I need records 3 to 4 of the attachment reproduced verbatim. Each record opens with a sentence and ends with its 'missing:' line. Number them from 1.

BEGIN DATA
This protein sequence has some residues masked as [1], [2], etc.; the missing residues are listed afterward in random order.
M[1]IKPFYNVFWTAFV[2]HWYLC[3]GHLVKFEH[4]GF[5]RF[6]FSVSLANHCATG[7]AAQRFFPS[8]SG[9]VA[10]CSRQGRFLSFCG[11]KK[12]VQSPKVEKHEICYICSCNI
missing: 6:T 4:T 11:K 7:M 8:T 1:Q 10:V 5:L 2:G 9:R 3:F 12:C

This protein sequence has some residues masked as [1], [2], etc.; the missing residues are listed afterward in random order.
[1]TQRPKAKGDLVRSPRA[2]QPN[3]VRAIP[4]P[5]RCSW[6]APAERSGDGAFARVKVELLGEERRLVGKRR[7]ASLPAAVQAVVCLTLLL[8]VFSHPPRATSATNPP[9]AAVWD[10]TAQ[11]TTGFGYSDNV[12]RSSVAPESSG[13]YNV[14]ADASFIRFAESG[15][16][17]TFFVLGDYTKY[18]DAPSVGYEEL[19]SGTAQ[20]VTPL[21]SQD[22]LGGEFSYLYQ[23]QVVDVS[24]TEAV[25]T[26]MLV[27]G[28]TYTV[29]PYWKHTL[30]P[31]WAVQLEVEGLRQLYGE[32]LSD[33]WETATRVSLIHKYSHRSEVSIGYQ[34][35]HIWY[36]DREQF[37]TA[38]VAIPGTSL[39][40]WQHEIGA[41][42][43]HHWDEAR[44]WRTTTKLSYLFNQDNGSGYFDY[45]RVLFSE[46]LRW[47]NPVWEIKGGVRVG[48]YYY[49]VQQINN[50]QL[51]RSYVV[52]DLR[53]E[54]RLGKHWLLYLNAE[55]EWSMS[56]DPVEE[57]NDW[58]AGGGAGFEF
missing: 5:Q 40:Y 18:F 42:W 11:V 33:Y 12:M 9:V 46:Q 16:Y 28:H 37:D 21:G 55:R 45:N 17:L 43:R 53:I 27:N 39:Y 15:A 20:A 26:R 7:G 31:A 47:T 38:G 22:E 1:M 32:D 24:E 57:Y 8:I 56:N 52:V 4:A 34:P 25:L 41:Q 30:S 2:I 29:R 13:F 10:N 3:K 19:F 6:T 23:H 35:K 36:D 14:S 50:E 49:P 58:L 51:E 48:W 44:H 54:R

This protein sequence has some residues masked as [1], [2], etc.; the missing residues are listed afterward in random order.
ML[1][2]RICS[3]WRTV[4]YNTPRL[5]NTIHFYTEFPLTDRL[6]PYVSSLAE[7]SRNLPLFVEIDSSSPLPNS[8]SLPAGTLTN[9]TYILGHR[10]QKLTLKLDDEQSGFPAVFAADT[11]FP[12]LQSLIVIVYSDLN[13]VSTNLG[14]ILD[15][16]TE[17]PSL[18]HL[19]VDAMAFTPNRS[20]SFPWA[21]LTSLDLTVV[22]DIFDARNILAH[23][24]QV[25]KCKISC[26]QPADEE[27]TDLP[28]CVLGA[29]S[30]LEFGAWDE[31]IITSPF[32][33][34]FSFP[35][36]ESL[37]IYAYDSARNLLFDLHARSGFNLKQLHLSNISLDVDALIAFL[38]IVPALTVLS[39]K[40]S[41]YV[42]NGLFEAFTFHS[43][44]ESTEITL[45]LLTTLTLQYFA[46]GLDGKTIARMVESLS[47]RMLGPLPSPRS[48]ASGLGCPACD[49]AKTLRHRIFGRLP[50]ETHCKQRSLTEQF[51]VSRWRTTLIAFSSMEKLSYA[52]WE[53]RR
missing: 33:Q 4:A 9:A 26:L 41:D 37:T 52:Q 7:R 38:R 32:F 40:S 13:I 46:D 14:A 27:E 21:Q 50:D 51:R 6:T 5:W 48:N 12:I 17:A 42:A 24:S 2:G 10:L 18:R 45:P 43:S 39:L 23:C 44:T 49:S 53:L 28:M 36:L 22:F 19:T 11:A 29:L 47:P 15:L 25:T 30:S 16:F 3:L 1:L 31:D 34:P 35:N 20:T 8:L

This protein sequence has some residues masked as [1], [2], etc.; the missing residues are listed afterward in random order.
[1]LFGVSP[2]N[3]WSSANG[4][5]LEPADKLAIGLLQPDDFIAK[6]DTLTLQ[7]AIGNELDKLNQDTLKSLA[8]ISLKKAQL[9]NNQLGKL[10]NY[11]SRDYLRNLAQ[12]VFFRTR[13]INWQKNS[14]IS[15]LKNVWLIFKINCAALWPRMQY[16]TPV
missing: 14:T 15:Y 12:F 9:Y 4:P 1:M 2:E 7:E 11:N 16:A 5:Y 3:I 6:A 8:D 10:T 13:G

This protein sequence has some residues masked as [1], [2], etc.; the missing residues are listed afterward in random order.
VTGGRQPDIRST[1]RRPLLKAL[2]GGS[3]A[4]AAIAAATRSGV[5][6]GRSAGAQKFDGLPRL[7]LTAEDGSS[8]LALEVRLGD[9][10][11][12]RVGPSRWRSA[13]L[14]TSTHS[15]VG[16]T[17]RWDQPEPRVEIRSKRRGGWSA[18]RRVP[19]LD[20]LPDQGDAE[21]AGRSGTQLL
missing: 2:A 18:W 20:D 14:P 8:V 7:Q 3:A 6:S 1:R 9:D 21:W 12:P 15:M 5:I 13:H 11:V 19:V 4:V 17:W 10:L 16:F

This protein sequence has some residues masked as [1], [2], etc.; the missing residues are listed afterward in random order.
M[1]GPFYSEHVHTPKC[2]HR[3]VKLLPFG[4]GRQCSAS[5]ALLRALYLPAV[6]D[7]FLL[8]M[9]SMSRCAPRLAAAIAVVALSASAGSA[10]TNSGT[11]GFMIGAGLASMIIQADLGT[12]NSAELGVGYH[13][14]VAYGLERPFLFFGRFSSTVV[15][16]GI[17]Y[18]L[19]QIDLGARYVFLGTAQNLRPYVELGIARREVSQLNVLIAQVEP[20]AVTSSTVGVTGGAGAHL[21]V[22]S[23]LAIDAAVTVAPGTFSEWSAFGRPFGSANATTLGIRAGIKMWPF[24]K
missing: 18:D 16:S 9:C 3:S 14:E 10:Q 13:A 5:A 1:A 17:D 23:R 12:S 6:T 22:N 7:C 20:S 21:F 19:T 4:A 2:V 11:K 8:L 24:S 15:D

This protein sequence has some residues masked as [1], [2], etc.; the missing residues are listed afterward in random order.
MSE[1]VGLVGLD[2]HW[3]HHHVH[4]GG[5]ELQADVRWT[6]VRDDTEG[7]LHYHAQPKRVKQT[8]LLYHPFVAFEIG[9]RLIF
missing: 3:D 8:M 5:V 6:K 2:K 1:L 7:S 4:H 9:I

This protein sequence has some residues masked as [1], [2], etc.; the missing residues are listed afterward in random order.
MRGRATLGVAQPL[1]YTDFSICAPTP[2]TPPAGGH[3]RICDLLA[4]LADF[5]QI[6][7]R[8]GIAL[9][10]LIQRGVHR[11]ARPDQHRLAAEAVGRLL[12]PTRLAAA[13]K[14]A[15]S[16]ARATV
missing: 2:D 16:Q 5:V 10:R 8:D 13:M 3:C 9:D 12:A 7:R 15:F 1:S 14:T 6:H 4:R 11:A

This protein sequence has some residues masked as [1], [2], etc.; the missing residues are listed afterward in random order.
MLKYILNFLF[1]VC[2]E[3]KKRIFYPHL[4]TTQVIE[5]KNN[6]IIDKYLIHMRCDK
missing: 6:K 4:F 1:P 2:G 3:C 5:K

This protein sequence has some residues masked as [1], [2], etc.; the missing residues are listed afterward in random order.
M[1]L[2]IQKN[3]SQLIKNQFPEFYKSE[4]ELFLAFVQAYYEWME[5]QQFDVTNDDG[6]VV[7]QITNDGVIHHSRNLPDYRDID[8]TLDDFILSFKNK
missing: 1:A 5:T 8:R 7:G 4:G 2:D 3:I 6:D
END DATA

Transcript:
This protein sequence has some residues masked as [1], [2], etc.; the missing residues are listed afterward in random order.
ML[1][2]RICS[3]WRTV[4]YNTPRL[5]NTIHFYTEFPLTDRL[6]PYVSSLAE[7]SRNLPLFVEIDSSSPLPNS[8]SLPAGTLTN[9]TYILGHR[10]QKLTLKLDDEQSGFPAVFAADT[11]FP[12]LQSLIVIVYSDLN[13]VSTNLG[14]ILD[15][16]TE[17]PSL[18]HL[19]VDAMAFTPNRS[20]SFPWA[21]LTSLDLTVV[22]DIFDARNILAH[23][24]QV[25]KCKISC[26]QPADEE[27]TDLP[28]CVLGA[29]S[30]LEFGAWDE[31]IITSPF[32][33][34]FSFP[35][36]ESL[37]IYAYDSARNLLFDLHARSGFNLKQLHLSNISLDVDALIAFL[38]IVPALTVLS[39]K[40]S[41]YV[42]NGLFEAFTFHS[43][44]ESTEITL[45]LLTTLTLQYFA[46]GLDGKTIARMVESLS[47]RMLGPLPSPRS[48]ASGLGCPACD[49]AKTLRHRIFGRLP[50]ETHCKQRSLTEQF[51]VSRWRTTLIAFSSMEKLSYA[52]WE[53]RR
missing: 33:Q 4:A 9:A 26:L 41:D 37:T 52:Q 7:R 38:R 32:F 40:S 13:I 46:D 14:A 27:E 21:Q 50:D 51:R 6:T 5:W 48:N 12:I 17:A 42:A 24:S 2:G 10:L 18:R 45:P 43:S 39:L 23:C 44:T 49:S 53:L 28:M 36:L 22:F 19:T 11:A 29:L 47:P 15:L 25:T 30:S 16:F 3:L 1:L 31:D 34:P 35:N 20:T 8:L

This protein sequence has some residues masked as [1], [2], etc.; the missing residues are listed afterward in random order.
[1]LFGVSP[2]N[3]WSSANG[4][5]LEPADKLAIGLLQPDDFIAK[6]DTLTLQ[7]AIGNELDKLNQDTLKSLA[8]ISLKKAQL[9]NNQLGKL[10]NY[11]SRDYLRNLAQ[12]VFFRTR[13]INWQKNS[14]IS[15]LKNVWLIFKINCAALWPRMQY[16]TPV
missing: 14:T 15:Y 12:F 9:Y 4:P 1:M 2:E 7:E 11:N 16:A 5:Y 3:I 6:A 8:D 10:T 13:G